It's amazing how much LIFE has changed, I too remember running around, playing and not worrying about how I looked, until I became an adult. You are right. We are our own worst enemies, to ourselves and to others.

            Let's change the way we think. block out the negative and be thankful for the body we are given and love it unconditionally.

            Hugs
            Charlene x

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        11. I love that you found a good parallel but at the same time it makes me sad that so many of us have such a negative body image. I wish we could all see so much more to be happy with- I wish that joy far outweighed the anger and sadness and so on.

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          1. Thanks Amy, it would be great if that was the case!!! :) Let's do it!

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        12. I feel empowered after having children - like my body can achieve anything. I focus on that now, rather then the lumps, bumps and lines.

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        13. What a great way to unveil your insecurities. Owning them and working through them. I am having a few of those issues myself at the moment. Dropping breastfeeding is bringing back the reality of body after baby number 2 hard and fast.

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          1. Thank you Karin! It means a lot that you have left a comment. I really appreciate it. I am still currently breastfeeding, not ready to give it up just yet.

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        14. How wonderfully honest :) I think this is how a lot of mothers feel about our bodies isnt it! I'm fortunately I didn't get too many stretch marks but my body has changed a lot! I think I'm still on my path to accepting that.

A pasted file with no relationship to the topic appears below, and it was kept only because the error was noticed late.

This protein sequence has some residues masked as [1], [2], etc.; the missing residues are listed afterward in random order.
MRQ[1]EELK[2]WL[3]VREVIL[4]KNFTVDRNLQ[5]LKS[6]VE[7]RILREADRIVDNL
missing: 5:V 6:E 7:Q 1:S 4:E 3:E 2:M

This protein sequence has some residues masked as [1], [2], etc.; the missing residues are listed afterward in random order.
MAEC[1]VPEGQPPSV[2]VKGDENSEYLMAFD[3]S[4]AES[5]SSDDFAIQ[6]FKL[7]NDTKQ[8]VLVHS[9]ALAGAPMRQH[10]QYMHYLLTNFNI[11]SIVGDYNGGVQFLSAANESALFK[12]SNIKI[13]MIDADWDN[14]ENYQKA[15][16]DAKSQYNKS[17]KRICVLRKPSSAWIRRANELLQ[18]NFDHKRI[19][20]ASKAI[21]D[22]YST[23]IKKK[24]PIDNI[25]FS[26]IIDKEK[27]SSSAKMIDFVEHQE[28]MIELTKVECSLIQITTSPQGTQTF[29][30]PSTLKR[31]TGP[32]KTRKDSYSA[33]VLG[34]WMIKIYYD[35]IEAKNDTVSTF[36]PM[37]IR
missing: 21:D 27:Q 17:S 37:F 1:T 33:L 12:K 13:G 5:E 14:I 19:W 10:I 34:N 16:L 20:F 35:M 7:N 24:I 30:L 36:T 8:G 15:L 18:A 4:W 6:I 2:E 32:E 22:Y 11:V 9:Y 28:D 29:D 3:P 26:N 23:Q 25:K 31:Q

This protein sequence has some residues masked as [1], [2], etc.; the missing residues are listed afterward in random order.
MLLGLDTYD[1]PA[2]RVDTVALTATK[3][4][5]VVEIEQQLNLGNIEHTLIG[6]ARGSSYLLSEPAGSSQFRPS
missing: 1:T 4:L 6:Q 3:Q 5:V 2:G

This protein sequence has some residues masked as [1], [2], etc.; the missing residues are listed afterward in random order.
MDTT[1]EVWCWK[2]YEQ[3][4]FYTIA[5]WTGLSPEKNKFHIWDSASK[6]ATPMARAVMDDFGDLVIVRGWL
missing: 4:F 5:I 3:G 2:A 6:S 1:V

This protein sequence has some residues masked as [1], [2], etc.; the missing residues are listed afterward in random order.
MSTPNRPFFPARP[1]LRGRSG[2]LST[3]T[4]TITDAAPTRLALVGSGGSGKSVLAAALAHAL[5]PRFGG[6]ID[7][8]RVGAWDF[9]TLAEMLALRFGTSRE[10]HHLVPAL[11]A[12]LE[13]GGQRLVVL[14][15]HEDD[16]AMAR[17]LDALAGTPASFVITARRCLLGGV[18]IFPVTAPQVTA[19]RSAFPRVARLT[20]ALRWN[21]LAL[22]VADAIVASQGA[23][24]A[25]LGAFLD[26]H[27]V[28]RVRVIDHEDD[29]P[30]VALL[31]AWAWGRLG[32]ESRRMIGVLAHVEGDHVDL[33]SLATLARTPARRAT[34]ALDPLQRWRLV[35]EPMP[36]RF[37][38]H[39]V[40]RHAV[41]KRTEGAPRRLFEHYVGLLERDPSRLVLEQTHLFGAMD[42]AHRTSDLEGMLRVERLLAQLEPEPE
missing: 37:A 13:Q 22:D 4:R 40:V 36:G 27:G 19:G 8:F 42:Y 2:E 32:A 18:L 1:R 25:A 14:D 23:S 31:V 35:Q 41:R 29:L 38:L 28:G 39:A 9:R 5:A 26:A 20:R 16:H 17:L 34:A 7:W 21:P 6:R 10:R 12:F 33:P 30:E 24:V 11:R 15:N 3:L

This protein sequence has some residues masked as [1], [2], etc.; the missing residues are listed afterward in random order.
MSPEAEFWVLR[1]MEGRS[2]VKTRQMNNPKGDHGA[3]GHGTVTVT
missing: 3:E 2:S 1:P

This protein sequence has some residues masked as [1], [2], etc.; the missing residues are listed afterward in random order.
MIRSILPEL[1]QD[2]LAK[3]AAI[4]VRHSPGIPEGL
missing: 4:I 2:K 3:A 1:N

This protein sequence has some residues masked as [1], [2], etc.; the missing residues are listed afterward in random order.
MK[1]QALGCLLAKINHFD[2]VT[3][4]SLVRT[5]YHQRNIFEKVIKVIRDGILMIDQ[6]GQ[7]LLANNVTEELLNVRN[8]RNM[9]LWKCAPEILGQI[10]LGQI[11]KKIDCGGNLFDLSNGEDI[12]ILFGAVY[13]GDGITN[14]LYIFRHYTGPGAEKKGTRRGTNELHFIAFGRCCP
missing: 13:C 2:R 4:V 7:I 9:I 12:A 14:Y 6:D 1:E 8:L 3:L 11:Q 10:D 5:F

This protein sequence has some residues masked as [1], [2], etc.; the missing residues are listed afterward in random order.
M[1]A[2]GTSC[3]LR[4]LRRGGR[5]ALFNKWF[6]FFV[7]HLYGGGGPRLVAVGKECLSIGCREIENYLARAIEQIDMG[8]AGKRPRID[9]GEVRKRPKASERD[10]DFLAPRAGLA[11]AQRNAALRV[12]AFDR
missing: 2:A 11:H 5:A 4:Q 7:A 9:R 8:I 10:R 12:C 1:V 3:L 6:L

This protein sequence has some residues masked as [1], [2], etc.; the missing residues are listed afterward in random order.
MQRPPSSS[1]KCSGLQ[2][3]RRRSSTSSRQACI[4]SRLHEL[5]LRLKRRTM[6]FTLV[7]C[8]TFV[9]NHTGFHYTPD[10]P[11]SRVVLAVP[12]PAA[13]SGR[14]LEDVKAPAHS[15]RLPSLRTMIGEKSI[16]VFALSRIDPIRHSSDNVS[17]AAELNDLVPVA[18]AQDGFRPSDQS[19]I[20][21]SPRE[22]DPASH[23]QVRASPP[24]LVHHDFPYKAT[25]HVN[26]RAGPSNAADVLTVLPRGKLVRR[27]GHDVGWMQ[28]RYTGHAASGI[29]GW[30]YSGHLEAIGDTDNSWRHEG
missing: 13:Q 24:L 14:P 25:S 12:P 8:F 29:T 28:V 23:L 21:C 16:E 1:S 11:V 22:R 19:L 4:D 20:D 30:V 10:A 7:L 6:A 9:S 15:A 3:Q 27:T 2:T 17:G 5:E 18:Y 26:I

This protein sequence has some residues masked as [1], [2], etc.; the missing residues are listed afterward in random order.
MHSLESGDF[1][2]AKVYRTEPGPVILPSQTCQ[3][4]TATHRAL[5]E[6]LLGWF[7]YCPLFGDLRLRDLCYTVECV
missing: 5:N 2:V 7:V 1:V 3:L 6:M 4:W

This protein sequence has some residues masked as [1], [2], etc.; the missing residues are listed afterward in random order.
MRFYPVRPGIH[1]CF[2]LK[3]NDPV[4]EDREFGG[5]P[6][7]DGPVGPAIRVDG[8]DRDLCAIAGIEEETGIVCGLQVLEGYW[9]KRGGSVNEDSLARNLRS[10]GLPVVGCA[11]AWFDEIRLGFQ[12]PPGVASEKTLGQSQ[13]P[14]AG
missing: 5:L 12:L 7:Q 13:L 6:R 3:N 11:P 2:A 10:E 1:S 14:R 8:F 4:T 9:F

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          1. Thank you very much Lu! You are so right! All the best for your journey too!

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        15. I haven't seen the movie yet, but I love where you went with these emotions. I struggle with some of those thoughts myself sometimes.

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          1. Oh Rabia, it's a great movie! You should totally go and see it!

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        16. What an amazing post! It is a constant work in progress, at least for me it is. My youngest is 12 and I am still carrying around more than I would like, but I am learning to move on! Good luck and have an amazing week!

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          1. Thank you very much Stacey. It definitely is a constant work in progress isn't it.

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        17. Love how you related the Inside Out emotions to your body. I definitely have a love hate relationship with mine but like you said, I'm completely accountable for the choices - good and bad - that I make.

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          1. Thank you for stopping by Grace! Means a lot.

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        18. A friend of mine calls them 'memory marks' quite sweet... the fact she only has 2 though... hmmmm